2.      First Spiritual Experience

It was either in 1938 or 1939. I had come to Pondicherry and was walking on the sea-beach. In those days Pondicherry was not so populated; there were hardly any cars and Pondicherry was a silent place. From the sea-beach I went to the Ashram Main Building. The more I approached towards it, I felt as if the atmosphere was becoming even calmer and the silence was becoming more profound. The moment I stepped inside the Ashram, I felt as if I’ve entered a world of silence. My entire body could feel that sensation. It was the very first experience I had. It stayed with me for a while.

                               3.      Becoming an Inmate

 During  holidays in 1939, when I came to the Ashram, the Mother wrote to my father that She would be glad if I stayed here. When my father asked me about it, I said that I shall stay on. While giving permission, She said: “If you want to continue your studies you can do so and then come back here.” But I told the Mother that I wanted to remain here from now on. Then I returned toCalcutta, with the Mother’s permission, to wind up my affairs, came back to the Ashram and became a permanent member. Since I started getting all my monthly requirements from ‘Prosperity’, I offered to the Mother whatever I had brought fromCalcutta; I had withdrawn all the money I had in my bank account and offered it to Her even though the sum was negligible. I also offered my clothes to Her but She asked me to keep them with me and said: “Noren Singh, your clothes are of good quality and I won’t be able to give you such type of clothes.” After some time, while cleaning my luggage, I found some coins in my trunk. I felt bad because I had forgotten to offer them to the Mother.

                                 4.      Early Memories 

In those days we were given two dhotis per year. The dhotis were short in width and measured up to my knees or a few centimetres down. Initially I found it a bit difficult to adjust with such outfits but got accustomed to it soon enough. In those days the Dining Room also seemed like the Ashram. All those who worked there worked with utmost concentration! There used to reign such a profound silence that it gave us the feeling as if we were in the Meditation Hall! The servers were very warm and would ask us if we would like to take some more food. There was Charu-da whom we used to call ‘Bhater Charu’ because he used to dish out rice.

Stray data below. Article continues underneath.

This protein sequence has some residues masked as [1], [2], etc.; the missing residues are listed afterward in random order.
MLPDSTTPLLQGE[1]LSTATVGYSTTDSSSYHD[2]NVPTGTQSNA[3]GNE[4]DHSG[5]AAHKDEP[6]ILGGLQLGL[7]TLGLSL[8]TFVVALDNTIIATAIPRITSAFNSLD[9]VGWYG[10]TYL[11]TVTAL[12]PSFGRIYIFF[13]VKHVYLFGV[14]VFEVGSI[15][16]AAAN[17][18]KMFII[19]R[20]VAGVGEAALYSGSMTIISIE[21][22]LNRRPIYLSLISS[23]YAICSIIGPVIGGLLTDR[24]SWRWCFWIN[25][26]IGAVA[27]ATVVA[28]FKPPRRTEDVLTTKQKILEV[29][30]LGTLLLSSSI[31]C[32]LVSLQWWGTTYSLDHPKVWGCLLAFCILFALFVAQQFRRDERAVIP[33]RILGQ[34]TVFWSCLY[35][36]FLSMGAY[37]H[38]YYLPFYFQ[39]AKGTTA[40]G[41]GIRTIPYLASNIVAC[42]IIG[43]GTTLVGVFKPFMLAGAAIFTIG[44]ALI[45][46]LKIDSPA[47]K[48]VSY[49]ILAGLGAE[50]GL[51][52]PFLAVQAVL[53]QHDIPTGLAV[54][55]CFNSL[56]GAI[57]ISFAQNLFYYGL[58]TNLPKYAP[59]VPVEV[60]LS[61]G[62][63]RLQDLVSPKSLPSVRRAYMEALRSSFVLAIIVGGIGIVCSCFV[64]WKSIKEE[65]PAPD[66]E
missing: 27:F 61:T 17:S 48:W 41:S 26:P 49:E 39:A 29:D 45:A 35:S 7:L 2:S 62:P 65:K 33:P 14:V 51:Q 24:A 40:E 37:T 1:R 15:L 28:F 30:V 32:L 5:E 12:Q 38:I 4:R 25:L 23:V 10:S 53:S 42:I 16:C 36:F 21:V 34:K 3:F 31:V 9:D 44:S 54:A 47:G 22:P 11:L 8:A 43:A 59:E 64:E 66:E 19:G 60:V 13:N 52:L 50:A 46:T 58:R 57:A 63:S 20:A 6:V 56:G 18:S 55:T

5.      Money Matters

 Anurag: I’ve heard that the Mother used to sell Her saris and ornaments whenever the Ashram faced any sort of financial difficulties. Did She witness the prosperity of the Ashram before leaving Her body?

 Yes, towards the last years of Her life, the Mother had seen some prosperity. I remember that once the Mother opened Her almirah to give some money to Dyuman for Ashram expenses. Since She trusted me She had opened the almirah in my presence. But things began to change after Sri Aurobindo’s departure. I remember one incident: I had asked for Rs.100/- from the Mother to buy stamps. She had approved of it and told me to collect it from Amrita-da. At that time the Ashram was going through a period of severe financial crisis, so Pavitra-da was not quite pleased with my request for money. When I went to Amrita-da, he asked me whether the payment could be made after some days. I understood the problem and readily agreed. When I was about to come out of his office, he called me back, gave me the money and said: “No, you take it. Yours is a continuous thing.” But after the Mother left Her body, the Ashram has never seen any cash crunch.

                                6.      Contacts with the Mother

Anurag: I’m told that the Mother did not see anyone except for one or two of Her attendants for some days after Sri Aurobindo left his body.

Yes, but I had met the Mother during that period. When Sri Aurobindo’s body was kept in state I used to go to His room several times a day. It was either on the 6th or 7th of December 1950  that I went to the Mother’s room with a stalk of ‘New Creation’ flower and to put it in the flower vase quietly. She was in her apartment next to Sri Aurobindo’s and in deep concentration. She saw me and told me that the water of the flower vases has not been changed for a few days. “Can you do it?” Since then, for eight or ten days I was doing this regularly. At the same time the Mother told me: “Sorry, I cannot give you tomato.” This She used to give me daily in the morning after Balcony Darshan. Even when She retired to Her new room upstairs in 1962, my visits to Her were not interrupted. Satprem and Sujata used to go to Her twice a week for their interviews and I carried the tape-recorder which recorded her voice. So, in this way, I regularly met Her till May 1973 when She completely withdrew.

                                7.      A Gift from the Mother

I had a green pen—a Sheffer’s life-time with a white dot on the cap. One day the Mother saw it lying on Pavitra-da’s table. She liked the pen very much and asked Pavitra-da whose pen it was. Pavitra-da said that perhaps it was Noren Singh’s. Next day the Mother asked me: “Noren Singh, can I keep this pen? It goes well in the Green Room”. I readily offered it to Her. Then She took me to Her Green Room and showed me that room. She said, “I shall give you my pen which I am using.”  After a few days, the Mother gave me the pen which She Herself was using.